In 2008, on the centennial of the Slovenian Philharmonic, the hundredth anniversary of the composer’s birth was commemorated with a gala concert and unveiling of a bust of Marjan Kozina, the first manager of this institution. The statue was made by Janez Pirnat. On this occasion, the Slovenian Philharmonic’s Grand Hall was named after Marjan Kozina.
Marjan Kozina (1907–1966) is considered to be a central composing and conducting figure of the first half of the 20th century. A knowledgeable and erudite musician, Kozina left a profound impression on Slovenian culture particularly through his love of music, complemented by the keenly agile mind of a chess player and mathematician.
Kozina first undertook musical studies as a secondary-school student, receiving instruction from composer and organist Ignacij Hladnik. Besides studying mathematics at the University of Ljubljana, he nurtured his musical talent at the Conservatory of Music, studying violin, composing and performing with the opera orchestra. Graduating in composition from the Vienna music academy in the class of Joseph Marx, Kozina left for Prague to pursue further studies with composer and violinist Josef Suk, and there also completed his studies of conducting under Nikolai Malko.
Between 1932 and 1934, he worked at the Ljubljana Opera as répétiteur and conductor, and was director of the Glasbena matica Music Society Maribor. He then taught at the Academy of Music in Belgrade, where he was offered an assistant professorship. He scored his first more ambitious works in the Yugoslav capital, including Ekvinocij (Equinox), an opera that is seen as a high point of Slovenian operatic achievement.
After WWII, he became the first manager of the newly-established Slovenian Philharmonic. From 1950 until his death, Kozina taught composition at the Academy of Music in Ljubljana.
Kozina’s compositional accomplishments are deemed a valuable contribution to the Slovenian music treasury, although not particularly due to the introduction of innovative ideas, that is, for breaking with tradition but, quite the opposite, through expressly drawing on the legacy of the late 19th century, which allowed a wider audience to be reached. His output is extremely diversified, and includes lieder, choral pieces, children’s music, operas and, most especially, important orchestral works that display the composer’s subtle flair for instrumentation and timbre. Kozina was also a Slovenian cinema pioneer, the first major film score composer in Slovenia, whose enduringly popular Slovenian film songs Kekčeva pesem and Mojčina pesem (Kekec’s Song and Mojca’s Song), still hold broad appeal among Slovenians.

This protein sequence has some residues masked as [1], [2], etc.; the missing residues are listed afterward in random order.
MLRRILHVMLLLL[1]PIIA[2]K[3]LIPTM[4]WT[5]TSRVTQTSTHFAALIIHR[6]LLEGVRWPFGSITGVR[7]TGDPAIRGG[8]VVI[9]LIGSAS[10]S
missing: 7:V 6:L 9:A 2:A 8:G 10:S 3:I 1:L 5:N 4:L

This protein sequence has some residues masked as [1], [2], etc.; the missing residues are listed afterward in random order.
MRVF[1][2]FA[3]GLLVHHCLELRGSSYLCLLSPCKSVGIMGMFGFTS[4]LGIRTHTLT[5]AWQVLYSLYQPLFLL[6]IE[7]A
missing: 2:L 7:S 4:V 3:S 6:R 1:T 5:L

Kozina’s reputation in the history of Slovenian music is based mainly on his symphonic work, an impressive example of which is Simfonija (Symphony), which comprises a series of four symphonic poems thematically echoing the period of war. The meaningful and widely known third movement, the symphonic scherzo Bela Krajina (White Carniola), employs motifs from the body of Slovenian folklore (Došel je došel zeleni Jure, Igraj kolce – Here Comes Green George, Play the Game of ‘Kolce’). In the first two movements, Ilova gora (Mount Ilova) and Padlim (To the Fallen), the extra-musical associations of the symphonic series first suggest bloody battlefields; then in Bela krajina, as elucidated by the composer, “the sun begins to shine again and the girls dance an age-old round dance.”
Although producing an output that is neither extraordinarily prolific nor displaying pronounced traits of ‘modernity’, Kozina is nevertheless credited for tingeing Slovenian music culture with a distinct national tone.